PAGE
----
I’m having something of the same problem, but not from an accident. I’m a recently retired Army officer and always lived on base and had a car and driver for my use. Now that I have to drive for myself, I have to learn again that I must pay attention to the road while driving, not working on some project or sending e-mails. Some kinds of multi-tasking are dangerous when you are the driver. For any long car trip, I still plan on hiring a car and driver as I find driving boring unless its on one of my old motorcycles.

SirGoofy's avatar

Stop using that damned iphone while you’re driving and pay attention to the road.

Pandora's avatar

@Jay170590 See about taking a safety course. I think what probably scared you was the fact that you felt the real fear of how dangerous driving can be for yourself and for other people on the road. Remember this.
You can only control your side of driving, but you can avoid fools most of the time.
Death will find you unless you purposely go looking for it. So no point in worrying about it.
Driving these days is a necessity, especially in your case for your job.
You know better on what not to do.
Most accidents happen because people are in a rush. Take your time. Its better to get there safe than not at all. (Bye the way, take your time doesn’t mean go under the speed limit on the passing lane or any lane.) Just don’t speed or get careless. LOL

janbb's avatar

@Jay170590 I had a very similar experience so I can empathize with you. In 2003, I had a bad accident in which I was at fault and later sued. It was very traumatic for me and I was very nervous about driving for a long time. The day after the accident, I drove around the neighborhood only and was very nervous but I was able to drive to work that week. I have slowly gained my confidence back but it has taken several years. I have not had anything close to an accident since – I am very attentive. For me, it has been helpful to limit my driving as much as possible to routes that I am familiar with; rarely do I drive somewhere that is at a great distance or totally unknown to me. But the panicky, nervous feeling every time I got in a car did dissipate over time. Hope this helps.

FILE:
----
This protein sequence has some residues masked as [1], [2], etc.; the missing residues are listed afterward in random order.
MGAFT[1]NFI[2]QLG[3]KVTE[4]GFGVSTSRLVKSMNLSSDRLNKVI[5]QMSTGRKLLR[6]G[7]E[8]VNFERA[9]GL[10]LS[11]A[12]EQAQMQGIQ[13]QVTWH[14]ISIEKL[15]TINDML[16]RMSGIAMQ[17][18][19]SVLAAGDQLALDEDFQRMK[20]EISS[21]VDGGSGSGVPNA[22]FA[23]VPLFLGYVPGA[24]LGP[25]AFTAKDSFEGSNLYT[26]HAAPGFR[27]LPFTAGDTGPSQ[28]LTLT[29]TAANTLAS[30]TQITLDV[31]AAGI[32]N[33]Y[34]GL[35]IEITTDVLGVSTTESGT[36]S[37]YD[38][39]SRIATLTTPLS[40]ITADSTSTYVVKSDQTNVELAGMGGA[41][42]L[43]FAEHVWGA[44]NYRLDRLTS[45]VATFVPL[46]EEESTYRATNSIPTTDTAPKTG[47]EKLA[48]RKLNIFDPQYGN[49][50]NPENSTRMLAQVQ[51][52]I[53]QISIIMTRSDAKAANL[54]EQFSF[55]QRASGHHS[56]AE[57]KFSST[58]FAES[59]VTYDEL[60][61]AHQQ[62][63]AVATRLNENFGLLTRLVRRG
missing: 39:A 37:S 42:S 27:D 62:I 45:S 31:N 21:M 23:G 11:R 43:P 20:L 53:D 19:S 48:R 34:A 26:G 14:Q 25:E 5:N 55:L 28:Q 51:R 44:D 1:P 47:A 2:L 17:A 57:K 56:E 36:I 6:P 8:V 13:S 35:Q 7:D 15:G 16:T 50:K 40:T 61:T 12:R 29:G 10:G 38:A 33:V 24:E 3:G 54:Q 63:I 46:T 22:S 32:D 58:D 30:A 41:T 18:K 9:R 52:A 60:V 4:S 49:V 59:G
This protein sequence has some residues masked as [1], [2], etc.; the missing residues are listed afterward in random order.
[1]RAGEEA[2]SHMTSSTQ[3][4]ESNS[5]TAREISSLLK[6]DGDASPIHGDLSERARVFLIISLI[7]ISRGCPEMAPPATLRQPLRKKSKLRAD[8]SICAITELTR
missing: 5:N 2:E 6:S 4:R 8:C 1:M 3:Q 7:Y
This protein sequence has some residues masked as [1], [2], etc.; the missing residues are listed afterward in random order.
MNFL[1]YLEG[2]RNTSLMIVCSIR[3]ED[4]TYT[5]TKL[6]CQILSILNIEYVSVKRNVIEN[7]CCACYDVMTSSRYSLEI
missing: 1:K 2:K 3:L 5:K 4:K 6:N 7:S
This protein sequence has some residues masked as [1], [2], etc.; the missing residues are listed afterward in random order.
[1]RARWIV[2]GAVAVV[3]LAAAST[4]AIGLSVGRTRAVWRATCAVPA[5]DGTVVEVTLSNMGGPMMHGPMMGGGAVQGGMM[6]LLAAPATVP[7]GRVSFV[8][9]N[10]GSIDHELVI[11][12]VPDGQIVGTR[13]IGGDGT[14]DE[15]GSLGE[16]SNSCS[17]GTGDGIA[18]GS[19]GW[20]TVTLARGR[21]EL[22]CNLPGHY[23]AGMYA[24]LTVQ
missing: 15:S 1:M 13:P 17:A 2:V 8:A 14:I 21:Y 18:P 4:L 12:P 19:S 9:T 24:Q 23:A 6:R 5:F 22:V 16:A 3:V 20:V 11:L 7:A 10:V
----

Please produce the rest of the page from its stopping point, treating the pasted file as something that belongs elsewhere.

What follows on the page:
john65pennington's avatar

I have always had this attitude about driving: “if you are going to play the game, you gotta be one of the boys”. this means you have to swallow your sense of shyness, tighten your belt and get out there on the interstate and jockey around for your space on the concrete. i never had this problem. i was always a wheelman from the age 16. behind the wheel of a 3,000 pound automobile is no place for a timid person. do you have a drivers license? if not, i suggest one of the driving schools. they can help you tremendously. john

daemonelson's avatar

I recommend going for short drives on the clearest roads you can find.

I’m just getting my license now, driving scares the hell out of me, and this seems to help.

YARNLADY's avatar

When that happened to my Mother In Law, she signed up for driving lessons, and took a special “driving safely” course offered by AAA. She was careful to only drive around areas where she was familiar with, and it took about about six months for her to feel like going back on the freeway.